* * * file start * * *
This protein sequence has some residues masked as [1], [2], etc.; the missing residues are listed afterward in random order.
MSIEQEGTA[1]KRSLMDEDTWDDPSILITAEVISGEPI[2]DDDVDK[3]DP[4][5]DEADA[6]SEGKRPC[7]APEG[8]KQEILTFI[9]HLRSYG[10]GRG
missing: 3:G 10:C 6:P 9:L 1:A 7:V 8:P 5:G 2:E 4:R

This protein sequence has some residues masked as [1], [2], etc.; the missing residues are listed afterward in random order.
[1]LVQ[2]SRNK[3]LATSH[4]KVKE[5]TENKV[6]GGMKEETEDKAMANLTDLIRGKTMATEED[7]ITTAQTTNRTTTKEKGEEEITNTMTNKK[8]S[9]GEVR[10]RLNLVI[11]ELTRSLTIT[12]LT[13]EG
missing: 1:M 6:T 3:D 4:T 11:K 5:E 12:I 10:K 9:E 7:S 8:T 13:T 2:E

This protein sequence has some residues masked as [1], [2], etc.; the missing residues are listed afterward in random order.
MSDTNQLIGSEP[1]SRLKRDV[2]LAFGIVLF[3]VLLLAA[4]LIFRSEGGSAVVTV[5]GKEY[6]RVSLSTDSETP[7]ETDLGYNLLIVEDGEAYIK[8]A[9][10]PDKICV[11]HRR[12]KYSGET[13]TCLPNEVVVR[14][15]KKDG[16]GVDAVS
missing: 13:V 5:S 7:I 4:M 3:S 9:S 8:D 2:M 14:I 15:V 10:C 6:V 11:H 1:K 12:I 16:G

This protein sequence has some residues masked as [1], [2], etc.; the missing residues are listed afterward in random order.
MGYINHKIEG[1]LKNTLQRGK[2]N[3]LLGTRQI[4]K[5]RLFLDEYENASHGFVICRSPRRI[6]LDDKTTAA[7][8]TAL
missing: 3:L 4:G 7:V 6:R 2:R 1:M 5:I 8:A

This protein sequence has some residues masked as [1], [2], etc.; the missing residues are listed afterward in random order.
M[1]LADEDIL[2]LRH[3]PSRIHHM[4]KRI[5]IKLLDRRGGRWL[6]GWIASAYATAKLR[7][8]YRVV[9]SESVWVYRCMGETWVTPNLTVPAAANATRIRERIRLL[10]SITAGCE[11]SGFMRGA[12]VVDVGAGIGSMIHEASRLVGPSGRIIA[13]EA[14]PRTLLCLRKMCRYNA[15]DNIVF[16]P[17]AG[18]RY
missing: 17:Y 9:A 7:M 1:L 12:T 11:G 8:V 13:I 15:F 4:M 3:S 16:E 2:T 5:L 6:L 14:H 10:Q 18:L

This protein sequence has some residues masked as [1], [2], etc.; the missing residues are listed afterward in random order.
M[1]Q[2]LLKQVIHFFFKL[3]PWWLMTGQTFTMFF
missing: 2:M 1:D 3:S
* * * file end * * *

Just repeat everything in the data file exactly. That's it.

This protein sequence has some residues masked as [1], [2], etc.; the missing residues are listed afterward in random order.
MSIEQEGTA[1]KRSLMDEDTWDDPSILITAEVISGEPI[2]DDDVDK[3]DP[4][5]DEADA[6]SEGKRPC[7]APEG[8]KQEILTFI[9]HLRSYG[10]GRG
missing: 3:G 10:C 6:P 9:L 1:A 7:V 8:P 5:G 2:E 4:R

This protein sequence has some residues masked as [1], [2], etc.; the missing residues are listed afterward in random order.
[1]LVQ[2]SRNK[3]LATSH[4]KVKE[5]TENKV[6]GGMKEETEDKAMANLTDLIRGKTMATEED[7]ITTAQTTNRTTTKEKGEEEITNTMTNKK[8]S[9]GEVR[10]RLNLVI[11]ELTRSLTIT[12]LT[13]EG
missing: 1:M 6:T 3:D 4:T 11:K 5:E 12:I 10:K 9:E 7:S 8:T 13:T 2:E

This protein sequence has some residues masked as [1], [2], etc.; the missing residues are listed afterward in random order.
MSDTNQLIGSEP[1]SRLKRDV[2]LAFGIVLF[3]VLLLAA[4]LIFRSEGGSAVVTV[5]GKEY[6]RVSLSTDSETP[7]ETDLGYNLLIVEDGEAYIK[8]A[9][10]PDKICV[11]HRR[12]KYSGET[13]TCLPNEVVVR[14][15]KKDG[16]GVDAVS
missing: 13:V 5:S 7:I 4:M 3:S 9:S 8:D 2:M 14:I 15:V 10:C 6:V 11:H 1:K 12:I 16:G

This protein sequence has some residues masked as [1], [2], etc.; the missing residues are listed afterward in random order.
MGYINHKIEG[1]LKNTLQRGK[2]N[3]LLGTRQI[4]K[5]RLFLDEYENASHGFVICRSPRRI[6]LDDKTTAA[7][8]TAL
missing: 3:L 4:G 7:V 6:R 2:R 1:M 5:I 8:A

This protein sequence has some residues masked as [1], [2], etc.; the missing residues are listed afterward in random order.
M[1]LADEDIL[2]LRH[3]PSRIHHM[4]KRI[5]IKLLDRRGGRWL[6]GWIASAYATAKLR[7][8]YRVV[9]SESVWVYRCMGETWVTPNLTVPAAANATRIRERIRLL[10]SITAGCE[11]SGFMRGA[12]VVDVGAGIGSMIHEASRLVGPSGRIIA[13]EA[14]PRTLLCLRKMCRYNA[15]DNIVF[16]P[17]AG[18]RY
missing: 17:Y 9:A 7:M 1:L 12:T 11:G 8:V 13:I 15:F 4:M 3:S 16:E 2:T 5:L 6:L 14:H 10:Q 18:L

This protein sequence has some residues masked as [1], [2], etc.; the missing residues are listed afterward in random order.
M[1]Q[2]LLKQVIHFFFKL[3]PWWLMTGQTFTMFF
missing: 2:M 1:D 3:S